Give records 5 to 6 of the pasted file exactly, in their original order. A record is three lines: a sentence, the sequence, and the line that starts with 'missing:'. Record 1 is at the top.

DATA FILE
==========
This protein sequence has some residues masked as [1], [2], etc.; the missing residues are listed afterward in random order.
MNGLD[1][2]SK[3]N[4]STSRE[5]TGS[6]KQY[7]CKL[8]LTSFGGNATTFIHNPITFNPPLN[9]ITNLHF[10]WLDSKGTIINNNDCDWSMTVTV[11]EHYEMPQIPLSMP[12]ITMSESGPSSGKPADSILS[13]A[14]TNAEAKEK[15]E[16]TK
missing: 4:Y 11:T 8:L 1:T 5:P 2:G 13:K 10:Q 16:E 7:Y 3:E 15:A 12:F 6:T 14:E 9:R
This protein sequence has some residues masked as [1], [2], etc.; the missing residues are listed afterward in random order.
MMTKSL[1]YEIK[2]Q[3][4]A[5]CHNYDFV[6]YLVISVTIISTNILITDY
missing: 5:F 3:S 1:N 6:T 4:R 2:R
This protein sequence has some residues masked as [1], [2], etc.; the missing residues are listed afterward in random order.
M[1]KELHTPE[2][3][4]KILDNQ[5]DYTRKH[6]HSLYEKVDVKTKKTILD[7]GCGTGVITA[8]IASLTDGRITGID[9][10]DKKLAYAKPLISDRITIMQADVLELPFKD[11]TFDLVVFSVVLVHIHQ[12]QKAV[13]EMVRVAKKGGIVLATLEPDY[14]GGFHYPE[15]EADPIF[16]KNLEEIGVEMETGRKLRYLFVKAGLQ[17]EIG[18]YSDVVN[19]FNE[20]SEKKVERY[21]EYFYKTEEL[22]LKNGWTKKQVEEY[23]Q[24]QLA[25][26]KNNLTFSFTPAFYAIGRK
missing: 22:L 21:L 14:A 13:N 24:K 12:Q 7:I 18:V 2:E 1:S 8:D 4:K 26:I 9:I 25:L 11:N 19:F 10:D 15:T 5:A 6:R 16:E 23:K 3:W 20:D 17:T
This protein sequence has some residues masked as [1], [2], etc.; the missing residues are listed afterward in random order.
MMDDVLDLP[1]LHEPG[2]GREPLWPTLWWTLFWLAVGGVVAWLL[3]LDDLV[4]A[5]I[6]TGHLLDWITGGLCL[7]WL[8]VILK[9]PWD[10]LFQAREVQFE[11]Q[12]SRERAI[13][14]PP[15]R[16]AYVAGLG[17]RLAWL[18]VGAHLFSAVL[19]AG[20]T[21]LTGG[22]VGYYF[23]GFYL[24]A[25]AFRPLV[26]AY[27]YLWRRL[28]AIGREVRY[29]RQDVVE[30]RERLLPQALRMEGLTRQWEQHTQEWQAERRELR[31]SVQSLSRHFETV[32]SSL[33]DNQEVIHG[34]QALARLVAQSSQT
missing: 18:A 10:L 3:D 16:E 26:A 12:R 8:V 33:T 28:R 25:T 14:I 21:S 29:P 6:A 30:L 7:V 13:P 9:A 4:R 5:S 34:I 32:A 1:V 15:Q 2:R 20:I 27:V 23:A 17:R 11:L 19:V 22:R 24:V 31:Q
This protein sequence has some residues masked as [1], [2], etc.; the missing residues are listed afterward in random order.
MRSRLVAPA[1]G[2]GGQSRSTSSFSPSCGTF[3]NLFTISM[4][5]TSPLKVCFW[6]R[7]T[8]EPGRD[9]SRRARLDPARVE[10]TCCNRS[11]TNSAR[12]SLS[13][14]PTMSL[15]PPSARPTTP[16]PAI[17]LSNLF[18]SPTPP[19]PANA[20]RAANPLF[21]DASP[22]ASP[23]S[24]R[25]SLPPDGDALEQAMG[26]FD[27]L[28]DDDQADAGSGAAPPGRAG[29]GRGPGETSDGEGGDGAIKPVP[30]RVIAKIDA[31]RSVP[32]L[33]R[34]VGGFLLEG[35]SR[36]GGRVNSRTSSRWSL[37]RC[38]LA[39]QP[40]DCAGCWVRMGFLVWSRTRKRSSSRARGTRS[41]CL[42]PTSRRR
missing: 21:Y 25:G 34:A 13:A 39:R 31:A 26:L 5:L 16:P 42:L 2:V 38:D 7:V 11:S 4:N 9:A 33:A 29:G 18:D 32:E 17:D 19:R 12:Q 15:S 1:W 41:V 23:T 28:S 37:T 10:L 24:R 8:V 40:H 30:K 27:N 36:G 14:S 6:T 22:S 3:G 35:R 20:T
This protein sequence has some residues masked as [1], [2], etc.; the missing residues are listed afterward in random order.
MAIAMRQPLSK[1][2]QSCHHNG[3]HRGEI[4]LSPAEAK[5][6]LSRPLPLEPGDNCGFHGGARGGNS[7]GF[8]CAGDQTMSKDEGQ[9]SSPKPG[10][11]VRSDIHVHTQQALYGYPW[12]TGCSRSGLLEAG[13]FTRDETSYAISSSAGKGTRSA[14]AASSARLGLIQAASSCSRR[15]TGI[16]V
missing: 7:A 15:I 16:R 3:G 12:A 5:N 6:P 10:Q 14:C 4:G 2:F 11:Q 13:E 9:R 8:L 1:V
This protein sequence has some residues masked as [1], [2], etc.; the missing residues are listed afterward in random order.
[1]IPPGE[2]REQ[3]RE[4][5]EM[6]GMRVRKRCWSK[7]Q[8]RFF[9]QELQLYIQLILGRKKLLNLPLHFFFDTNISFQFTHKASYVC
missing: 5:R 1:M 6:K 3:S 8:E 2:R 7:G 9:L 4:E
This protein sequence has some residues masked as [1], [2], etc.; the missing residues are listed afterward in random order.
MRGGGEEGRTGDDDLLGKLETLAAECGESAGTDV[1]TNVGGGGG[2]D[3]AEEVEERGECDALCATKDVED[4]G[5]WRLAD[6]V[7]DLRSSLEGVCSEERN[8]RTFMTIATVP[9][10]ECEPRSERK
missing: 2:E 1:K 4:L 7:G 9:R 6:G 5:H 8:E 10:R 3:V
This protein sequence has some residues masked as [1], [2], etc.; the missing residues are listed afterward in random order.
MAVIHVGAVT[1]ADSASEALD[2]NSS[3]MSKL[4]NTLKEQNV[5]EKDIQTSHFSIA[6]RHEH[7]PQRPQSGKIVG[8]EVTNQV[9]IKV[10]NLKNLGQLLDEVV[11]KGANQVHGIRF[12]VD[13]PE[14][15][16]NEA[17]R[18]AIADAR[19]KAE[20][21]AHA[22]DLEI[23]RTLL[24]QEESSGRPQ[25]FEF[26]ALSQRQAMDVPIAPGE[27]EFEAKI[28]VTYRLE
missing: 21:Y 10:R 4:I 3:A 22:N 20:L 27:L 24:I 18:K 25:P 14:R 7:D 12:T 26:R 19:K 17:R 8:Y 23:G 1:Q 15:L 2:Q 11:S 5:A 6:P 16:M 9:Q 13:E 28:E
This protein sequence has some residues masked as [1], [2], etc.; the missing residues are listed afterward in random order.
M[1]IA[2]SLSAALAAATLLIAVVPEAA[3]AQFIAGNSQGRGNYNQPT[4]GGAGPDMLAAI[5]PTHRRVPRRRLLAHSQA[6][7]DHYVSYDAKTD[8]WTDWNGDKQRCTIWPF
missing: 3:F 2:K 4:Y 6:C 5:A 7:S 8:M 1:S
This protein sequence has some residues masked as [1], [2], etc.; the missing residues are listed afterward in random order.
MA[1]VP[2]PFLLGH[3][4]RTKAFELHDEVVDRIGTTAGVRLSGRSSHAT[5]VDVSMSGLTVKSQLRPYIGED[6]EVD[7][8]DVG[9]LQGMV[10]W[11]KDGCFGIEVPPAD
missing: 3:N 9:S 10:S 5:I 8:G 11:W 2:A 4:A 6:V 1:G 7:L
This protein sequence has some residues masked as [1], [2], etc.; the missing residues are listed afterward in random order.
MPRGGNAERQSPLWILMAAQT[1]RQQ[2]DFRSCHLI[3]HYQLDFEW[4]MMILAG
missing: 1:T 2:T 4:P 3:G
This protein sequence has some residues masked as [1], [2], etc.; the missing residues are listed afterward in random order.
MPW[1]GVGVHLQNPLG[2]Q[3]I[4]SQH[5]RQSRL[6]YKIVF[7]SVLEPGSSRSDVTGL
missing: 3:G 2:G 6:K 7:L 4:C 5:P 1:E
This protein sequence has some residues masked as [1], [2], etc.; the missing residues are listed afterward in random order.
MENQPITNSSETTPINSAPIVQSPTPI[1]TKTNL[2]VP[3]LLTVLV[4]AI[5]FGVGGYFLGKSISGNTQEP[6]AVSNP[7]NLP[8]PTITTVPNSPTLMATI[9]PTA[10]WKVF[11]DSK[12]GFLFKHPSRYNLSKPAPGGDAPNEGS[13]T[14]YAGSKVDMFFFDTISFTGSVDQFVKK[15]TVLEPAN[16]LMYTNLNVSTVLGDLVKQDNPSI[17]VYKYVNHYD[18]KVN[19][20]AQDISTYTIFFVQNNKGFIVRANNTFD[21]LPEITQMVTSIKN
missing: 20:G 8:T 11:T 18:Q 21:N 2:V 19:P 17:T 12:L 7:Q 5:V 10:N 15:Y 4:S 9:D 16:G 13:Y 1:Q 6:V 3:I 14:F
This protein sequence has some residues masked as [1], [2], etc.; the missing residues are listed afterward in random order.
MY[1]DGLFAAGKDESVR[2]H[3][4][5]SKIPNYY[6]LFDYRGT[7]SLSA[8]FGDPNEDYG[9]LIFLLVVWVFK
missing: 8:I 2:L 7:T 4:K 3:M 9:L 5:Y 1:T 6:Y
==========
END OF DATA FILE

This protein sequence has some residues masked as [1], [2], etc.; the missing residues are listed afterward in random order.
MRSRLVAPA[1]G[2]GGQSRSTSSFSPSCGTF[3]NLFTISM[4][5]TSPLKVCFW[6]R[7]T[8]EPGRD[9]SRRARLDPARVE[10]TCCNRS[11]TNSAR[12]SLS[13][14]PTMSL[15]PPSARPTTP[16]PAI[17]LSNLF[18]SPTPP[19]PANA[20]RAANPLF[21]DASP[22]ASP[23]S[24]R[25]SLPPDGDALEQAMG[26]FD[27]L[28]DDDQADAGSGAAPPGRAG[29]GRGPGETSDGEGGDGAIKPVP[30]RVIAKIDA[31]RSVP[32]L[33]R[34]VGGFLLEG[35]SR[36]GGRVNSRTSSRWSL[37]RC[38]LA[39]QP[40]DCAGCWVRMGFLVWSRTRKRSSSRARGTRS[41]CL[42]PTSRRR
missing: 21:Y 25:G 34:A 13:A 39:R 31:A 26:L 5:L 16:P 42:L 2:V 38:D 7:V 11:S 4:N 9:A 33:A 29:G 18:D 32:E 17:D 19:R 12:Q 15:S 1:W 41:V 23:T 28:S 37:T 10:L 24:R 8:V 40:H 30:K 27:N 36:G 14:S 6:T 22:S 3:G 35:R 20:T
This protein sequence has some residues masked as [1], [2], etc.; the missing residues are listed afterward in random order.
MAIAMRQPLSK[1][2]QSCHHNG[3]HRGEI[4]LSPAEAK[5][6]LSRPLPLEPGDNCGFHGGARGGNS[7]GF[8]CAGDQTMSKDEGQ[9]SSPKPG[10][11]VRSDIHVHTQQALYGYPW[12]TGCSRSGLLEAG[13]FTRDETSYAISSSAGKGTRSA[14]AASSARLGLIQAASSCSRR[15]TGI[16]V
missing: 7:A 15:I 16:R 3:G 12:A 5:N 6:P 10:Q 14:C 4:G 2:F 11:Q 13:E 9:R 8:L 1:V